applicants not wait until the deadline date to begin the application 
process through the Grants.gov Web site.
    C. To use Grants.gov, you, as the applicant, must have a DUNS 
number and register with the Central Contractor Registry (CCR). You 
should allow a minimum of five days to complete CCR registration. See 
below on how to apply.
    D. You must submit all documents electronically, including all 
information typically included on the SF-424 and all necessary 
assurances and certifications.
    E. Your application must comply with any page limitation 
requirements described in the program announcement.
    F. After you electronically submit your application, you will 
receive an automatic acknowledgment from Grants.gov that contains a 
Grants.gov tracking number. The IHS DGO will retrieve your application 
from Grants.gov Web site.
    G. You may access the electronic application for this program on 
http://www.Grants.gov.
    H. You must search for the downloadable application package by 
using the basic search engine in Grants.gov and inserting the CFDA 
number, 93.933 that is used for this announcement.
    E-mail applications will not be accepted under this announcement.
    The required Letter of Intent (LOI) must be faxed or postmarked on 
or before May 12, 2006 to: Ms. Orie Platero, Office of Clinical and 
Preventive Services (OCPS), Indian Health Service, 801 Thompson Ave., 
TMP Suite 326, Rockville, MD 20852. Fax (301) 594-6213.

DUNS Number

    Applicants are required to have a Dun and Bradstreet (DUNS) number 
to apply for a grant or cooperative agreement from the Federal 
Government. The DUNS number is a nine-digit identification number, 
which uniquely identifies business entities. Obtaining a DUNS number is 
easy and there is no charge. To obtain a DUNS number, access http://
www.dunandbradstreet.com or call (866) 705-5711. Interested parties may 
wish to obtain their DUNS number by phone to expedite the process.
    Applications submitted electronically must also be registered with 
the Central Contractor Registry (CCR). A DUNS number is required before 
CCR registration can be completed. Many organizations may already have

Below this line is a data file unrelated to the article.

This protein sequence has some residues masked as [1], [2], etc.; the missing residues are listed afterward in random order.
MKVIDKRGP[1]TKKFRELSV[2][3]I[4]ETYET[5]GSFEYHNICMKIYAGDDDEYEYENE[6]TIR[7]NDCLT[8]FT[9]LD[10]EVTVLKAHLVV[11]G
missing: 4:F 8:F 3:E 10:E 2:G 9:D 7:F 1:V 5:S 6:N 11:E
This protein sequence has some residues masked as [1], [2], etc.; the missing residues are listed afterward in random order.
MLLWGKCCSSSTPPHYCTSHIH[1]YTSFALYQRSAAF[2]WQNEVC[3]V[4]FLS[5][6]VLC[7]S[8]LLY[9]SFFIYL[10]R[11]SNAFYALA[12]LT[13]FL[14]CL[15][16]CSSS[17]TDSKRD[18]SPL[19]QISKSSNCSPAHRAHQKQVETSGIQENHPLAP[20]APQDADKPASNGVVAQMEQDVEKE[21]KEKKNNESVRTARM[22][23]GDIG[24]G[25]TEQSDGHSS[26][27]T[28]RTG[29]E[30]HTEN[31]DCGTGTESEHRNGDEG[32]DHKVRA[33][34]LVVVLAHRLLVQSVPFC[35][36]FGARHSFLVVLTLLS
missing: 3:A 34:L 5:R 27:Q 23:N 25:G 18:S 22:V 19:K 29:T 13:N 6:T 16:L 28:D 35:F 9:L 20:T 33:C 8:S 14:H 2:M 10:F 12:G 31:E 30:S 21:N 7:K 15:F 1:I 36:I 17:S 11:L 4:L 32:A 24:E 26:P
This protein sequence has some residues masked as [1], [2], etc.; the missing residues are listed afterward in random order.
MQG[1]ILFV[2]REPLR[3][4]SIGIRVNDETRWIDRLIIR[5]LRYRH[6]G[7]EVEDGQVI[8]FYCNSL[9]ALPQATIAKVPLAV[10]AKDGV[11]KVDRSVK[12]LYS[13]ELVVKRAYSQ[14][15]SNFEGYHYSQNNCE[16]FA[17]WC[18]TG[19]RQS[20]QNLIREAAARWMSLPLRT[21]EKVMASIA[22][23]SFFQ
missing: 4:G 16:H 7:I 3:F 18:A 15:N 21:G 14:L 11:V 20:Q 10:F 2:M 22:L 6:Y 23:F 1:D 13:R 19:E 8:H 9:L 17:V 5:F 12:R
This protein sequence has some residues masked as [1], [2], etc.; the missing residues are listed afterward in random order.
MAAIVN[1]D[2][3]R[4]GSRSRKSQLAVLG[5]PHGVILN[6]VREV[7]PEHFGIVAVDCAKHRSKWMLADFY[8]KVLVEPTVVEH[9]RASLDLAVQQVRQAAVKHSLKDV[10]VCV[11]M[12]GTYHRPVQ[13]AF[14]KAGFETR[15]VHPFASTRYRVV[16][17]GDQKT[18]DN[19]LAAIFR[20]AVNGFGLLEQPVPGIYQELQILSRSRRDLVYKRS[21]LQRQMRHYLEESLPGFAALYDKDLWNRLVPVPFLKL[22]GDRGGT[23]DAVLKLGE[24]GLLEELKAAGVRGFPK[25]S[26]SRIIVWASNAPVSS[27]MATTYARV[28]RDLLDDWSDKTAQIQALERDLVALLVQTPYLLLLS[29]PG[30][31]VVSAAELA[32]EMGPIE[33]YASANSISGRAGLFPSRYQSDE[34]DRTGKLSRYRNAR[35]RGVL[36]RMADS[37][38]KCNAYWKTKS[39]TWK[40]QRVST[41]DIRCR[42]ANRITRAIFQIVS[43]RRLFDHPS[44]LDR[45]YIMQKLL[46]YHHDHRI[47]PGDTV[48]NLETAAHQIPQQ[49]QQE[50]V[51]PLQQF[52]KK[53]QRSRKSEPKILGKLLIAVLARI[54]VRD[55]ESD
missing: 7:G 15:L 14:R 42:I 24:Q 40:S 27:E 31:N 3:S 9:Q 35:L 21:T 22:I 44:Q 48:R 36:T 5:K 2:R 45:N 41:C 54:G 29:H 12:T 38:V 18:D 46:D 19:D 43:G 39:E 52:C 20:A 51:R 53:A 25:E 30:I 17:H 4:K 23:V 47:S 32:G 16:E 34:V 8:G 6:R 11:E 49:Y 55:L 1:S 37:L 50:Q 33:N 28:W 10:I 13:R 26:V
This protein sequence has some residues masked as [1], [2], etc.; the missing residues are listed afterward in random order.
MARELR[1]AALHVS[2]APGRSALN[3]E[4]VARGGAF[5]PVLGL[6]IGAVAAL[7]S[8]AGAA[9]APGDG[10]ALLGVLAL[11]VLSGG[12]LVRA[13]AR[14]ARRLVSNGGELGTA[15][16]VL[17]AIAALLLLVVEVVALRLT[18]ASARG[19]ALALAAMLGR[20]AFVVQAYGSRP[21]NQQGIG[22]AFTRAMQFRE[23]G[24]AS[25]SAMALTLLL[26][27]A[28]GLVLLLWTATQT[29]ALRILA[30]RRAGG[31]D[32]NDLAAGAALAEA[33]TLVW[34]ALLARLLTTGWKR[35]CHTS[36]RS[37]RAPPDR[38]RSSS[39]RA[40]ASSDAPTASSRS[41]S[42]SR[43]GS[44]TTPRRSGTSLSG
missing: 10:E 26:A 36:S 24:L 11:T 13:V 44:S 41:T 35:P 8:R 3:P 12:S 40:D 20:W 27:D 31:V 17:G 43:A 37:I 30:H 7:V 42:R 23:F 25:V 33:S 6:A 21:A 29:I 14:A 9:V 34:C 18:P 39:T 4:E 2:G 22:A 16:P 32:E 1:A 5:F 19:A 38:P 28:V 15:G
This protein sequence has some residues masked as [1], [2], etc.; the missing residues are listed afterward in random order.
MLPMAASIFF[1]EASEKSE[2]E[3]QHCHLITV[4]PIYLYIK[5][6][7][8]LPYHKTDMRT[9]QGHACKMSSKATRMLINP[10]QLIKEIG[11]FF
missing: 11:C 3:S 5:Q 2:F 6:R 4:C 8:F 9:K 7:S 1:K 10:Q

a DUNS number. Please use the number listed above to investigate 
whether or not your organization has a DUNS number. Registration with 
the CCR is free of charge.
    Applicants may register by calling (888) 227-2423. Please review 
and complete the CCR ``Registration Worksheet'' located on http://
www.grants.gov/CCRRegister.
    More detailed information regarding these registration processes 
can be found at http://www.grants.gov.

V. Application Review Information

    Note: Only those programs or services which the IHS is 
authorized to provide, either directly or through funding agreement, 
can be supported by this grant program. Specifically, those services 
which are primarily housing or custodial in nature are not eligible 
for support (e.g. assisted living facility, board and care, or 
nursing home which is primarily custodial in nature). Supportive 
services delivered in those facilities, with the intent to promote 
the health and wellness of elders, are eligible for funding. 
Programs and services developed with support of this grant program 
must be designed for the benefit of IHS beneficiaries.

1. Criteria

    The instructions for preparing the application narrative also 
constitute the evaluation criteria for reviewing and scoring the 
application. Weights assigned to each section are noted in parentheses. 
The narrative should include only the first year of activities; 
information for multi-year projects should be included as an appendix 
(see ``Multi-year Project Requirements'' at the end of this section for 
more information). The narrative section should be written in a manner